Artist of the week

Tuesday, November 26, 2013

#closeup with Kimekai

Kimekai is electronic project by Marko Vuković.
21 year 
old producer from Croatia.

-Who are you?
I am Marko Vuković, 21-year old music producer from Croatia.

- Why did you choose this pseudonym?
There is no special reason. I chose it because it sounds good to me, and it hadn't been taken by anyone. 
-When I do music I feel in control of my environment.

-Why do you make music and what does it mean for you?
Well, I do music mostly because it's the only thing that can liberate me completely in sense of honesty and desires.

- Talking about your future releases "Coral Dreams". What do you say with this title? What’s the story behind it?
The story behind the title is the story of a dream I had multiple times. I dreamt about diving in a sea and there were millions of all this weird- colored and shaped things that reminded me of a corals, so it gave me some inspiration for my songs.

- How would you define your sound?
I usually don't like questions regarding my sound and stuff, mostly because I don't ever think about the way I sound. I think that there is no unique way of sounding. Every person can expirience it different. I guess it's mix of analog synths, dreamy vocals and organic percussions combined together to serve the moment.

-What genres and artists influenced your music the most?
Genre that defined me the most as a musician is post punk. Later I started to explore all kinds of electronic sub genres and stuff, but I still do the songs the same way I did them while I played post punk. If we speak in terms of artists I would say: Joy Division/New Order, Gang of Four, James Blake, Toro y Moi, Shlomo, Soosh, Cloudfactory, Foals, Atlas Sound, Kraftwerk, Why Stakla, Holandija,... all kind of different artists and bands, but they all influenced me in some way.

-You come from Croatia. What do you think about the music coming from your country and how how do you see yourself in relation to Europe?
Most of music that comes out of my country is pure shit. We have some good artists, but most of it is really really bad. I think I could find my spot in Europe, I'm a nice guy. People like nice guys in europe, don't they? :)

-What's your favourite artist and song?
Currently "Kyson - Missing Things"

-Who do you think are the most relevant musicians nowadays and who are you listening to the most?
James Blake for sure, that guy is genious. Tame Impala is also pretty big. Recently I listened a lot "The Water's Way" by Kyson, yesterday I found out about this guy from Italy called Stèv, he is pretty good! 

-How much does the live element matter in your music?
I think live act is pretty important, I suck at it, but I'm working on it and hopefully improving!

-If you could pick an artist or a band to play with on a stage, who would you choose?
From the present - James Blake. From the past - Joy Division.

-What do you think about the music industry nowadays?
The pop music industry is at its worst ever. But this online music industry, d.i.y./indie industry is awesome. In the same time you have tone of garbage to dig through, but once you dug it up, you'll find a whole world of great music, all kind of genres and styles that people do in their bedrooms, not for the money but out of love.

-What is the message that you'd like to express to the people who listen to your music?
Well, I don't really know. Music is all I want to give to them. If they can find something else in it, great, but I have no real message, just honest music.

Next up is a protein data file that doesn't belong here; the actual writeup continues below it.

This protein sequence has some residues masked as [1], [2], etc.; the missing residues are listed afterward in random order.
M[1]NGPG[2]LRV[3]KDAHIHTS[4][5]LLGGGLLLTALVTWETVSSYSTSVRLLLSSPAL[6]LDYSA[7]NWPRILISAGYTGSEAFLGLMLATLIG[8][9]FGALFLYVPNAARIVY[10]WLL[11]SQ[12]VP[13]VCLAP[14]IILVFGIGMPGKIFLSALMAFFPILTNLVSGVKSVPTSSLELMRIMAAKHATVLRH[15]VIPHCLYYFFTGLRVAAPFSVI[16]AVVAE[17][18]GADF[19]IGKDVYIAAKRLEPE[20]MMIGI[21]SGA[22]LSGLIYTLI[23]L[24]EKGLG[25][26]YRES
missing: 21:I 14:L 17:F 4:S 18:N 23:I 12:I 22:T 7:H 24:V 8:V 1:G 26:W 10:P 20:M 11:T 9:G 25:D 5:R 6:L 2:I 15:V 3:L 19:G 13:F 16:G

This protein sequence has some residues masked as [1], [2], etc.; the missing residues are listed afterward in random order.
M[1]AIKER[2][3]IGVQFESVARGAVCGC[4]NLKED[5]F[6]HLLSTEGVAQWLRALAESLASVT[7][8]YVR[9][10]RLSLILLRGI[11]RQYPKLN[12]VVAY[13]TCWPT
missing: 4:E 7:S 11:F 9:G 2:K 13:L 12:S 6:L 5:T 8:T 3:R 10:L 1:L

-What is your favourite book and movie?
I don't read books, but I watch a lot of movies. My favorite one is "2001: a space oddysey". All time classic by Stanley Kubrick. 

-How and where do you see yourself in ten years from now?
I see myself in some Mad Max scenario, chasing some guys in a V8 Ford Falcon, or something like that, haha. Just joking. Maybe some flat, surrounded with this great musical equipment, doing nothing at all with it, just playing around with my girlfriend, maybe some kids. I don't know, It's a long way to go.  

-Pc or Mac?
Haven't had a mac before, so I guess PC

-Beatles or Rolling Stones?

Wednesday, November 20, 2013


He defines himself as a "indefinite imaginary friend who likes to play music". But who is Slow Magic? Unfortunately we can not answer to that, we can only say that the man beyond the mask (of unidentified nationality) has a way of doing good and calm totally different from when he's on stage: full of energy and charge. Controversial character of the new indie music scene, with his rarefied and tribal sounds has managed to charm thousands of people all around the world. We  met and interviewed him exclusively for IWM before his gig at Circolo Degli Artisti in Rome, to talk of his last album and more.

-So, how's the European tour going so far?

It's been pretty good, it's about two weeks that i've been travelling so i'm a little tired, but not two tired (laughs, author's note)

-It's your first time here in Italy?

No it's not my first time, i've been here already a couple. It's my second time in Rome and i really enjoy being here.

-Let's talk about “Slow Magic” project, you once said that it's like “an unknown imaginary friend that likes to play music”. What did you mean with that?

Well when i started the project i just wanted it to be something separated by an identity so that it could be something that is just music or art on its own. I really liked the idea of an imaginary friend who was just not really existing anywhere, and that could be anyone making that stuff that we all can share i guess.

-There's all of this mistery wrapped around your figure, nobody knows who you are. If you had to describe yourself, the guy behind the mask, how would you do it?

I don't know, it's kind of hard to describe someone that's imaginary i guess (laughs again, author's note). I don't want the project to be impersonal, i personally i want to make music and art that share what i think is beautiful in the world. I guess that's the personal part of it, like things from my life.

-So do you transmit something of yourself in your music?

Yeah definitely, i think a lot of anyone's personal life, who they are and stuff comes out in their art if they're doing something right. But i think it's more important for me to people to listen what i'm making and try to figure out who i am through that or meet someday and find out what i look like (smiles, author's note).

-Talking about your Mask, we're all trying to figure out.. What sort of animal is it?